Business Writing Tip #59—Building Sentences: Verbs

In my last post I talked about sentences and subjects. Remember there are three essential elements in a sentence:

  1. The subject or subjects,
  2. A verb or verbs, and
  3. Punctuation.

Today I’m going to look at verbs. We won’t be able to cover everything about verbs in one post, but we’ll make a start.

Action verbs are the strongest kind of verb we use. They are direct and often dramatic. Compare the sentence, “The cat was in the room”, with these two new versions. Cat photo

  1. The cat prowled around in the room.
  2. The cat napped in the room.

In these two sentences something is happening.

Linking verbs do just what their name says. They link things to each other. They might link nouns to subjects, or pronouns or adjectives to a subject. They don’t add any action to a sentence but they have an important role. They give you additional information about a condition or state of being. Think about:

The most common linking verb is “to be”.

  • His mother was an author.

Other, rather more interesting, linking verbs include:

  • Feel, sound, taste, look, smells, grow, seem, appear and remain.

Here are some examples.

  • She felt ill.
  • He looks strange.
  • It seems like fun.
  • The aromas from the kitchen smell good.

If you just wrote ‘she felt’ or ‘it seems’ the sentence is missing something. These verbs invite you to continue. They lead you on to finish the sentence.

And here’s a simple test to help you work out if a verb is a linking verb. If you can replace the verb by am, is or are and the sentence still makes sense, it’s a linking verb.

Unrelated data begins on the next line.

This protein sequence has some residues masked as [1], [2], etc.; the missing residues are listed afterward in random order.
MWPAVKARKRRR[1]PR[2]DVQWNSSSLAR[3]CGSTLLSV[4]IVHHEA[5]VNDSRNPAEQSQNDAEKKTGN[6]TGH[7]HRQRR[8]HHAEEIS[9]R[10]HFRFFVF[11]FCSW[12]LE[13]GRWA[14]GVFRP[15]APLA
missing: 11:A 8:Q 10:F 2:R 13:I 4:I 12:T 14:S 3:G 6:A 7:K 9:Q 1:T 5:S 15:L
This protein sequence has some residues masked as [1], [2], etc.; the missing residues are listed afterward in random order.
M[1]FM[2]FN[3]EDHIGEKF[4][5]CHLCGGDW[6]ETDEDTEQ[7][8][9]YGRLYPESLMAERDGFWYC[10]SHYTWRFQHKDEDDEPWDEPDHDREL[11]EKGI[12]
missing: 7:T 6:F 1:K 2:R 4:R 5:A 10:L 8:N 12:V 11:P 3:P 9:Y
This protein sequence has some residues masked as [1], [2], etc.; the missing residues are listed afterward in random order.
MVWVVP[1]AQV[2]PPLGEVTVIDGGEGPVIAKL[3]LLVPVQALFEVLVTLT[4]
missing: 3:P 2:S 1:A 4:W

With the above examples we would have:

  • She is ill.
  • He is strange.
  • It is fun.
  • The aromas from the kitchen are good.

So they are linking verbs.

There’s another thing about linking verbs. This category is finite—I can make a list of all the linking verbs. Some verbs are always linking verbs, and others may be linking verbs but can also be action verbs.

The verbs that are always linking verbs are:

  • Become
  • Be
  • Seem

Nice and easy, isn’t it? Only three to remember.

The list of those that may be linking verbs is a little longer.

Feel Grow Look
Appear Remain Smell
Sound Stay Taste
Turn Prove

Here’s an example of a verb “taste” used in one sentence as a linking verb, and in the next as an action verb.

  • The food tasted really delicious.
  • The woman tasted the food before serving it to her young child.

In my next post I’ll look at another category of verbs. These are given various names depending on what you are reading. Some people call them auxiliary verbs. Others like to keep things simple and call them helping verbs.

Until next time…


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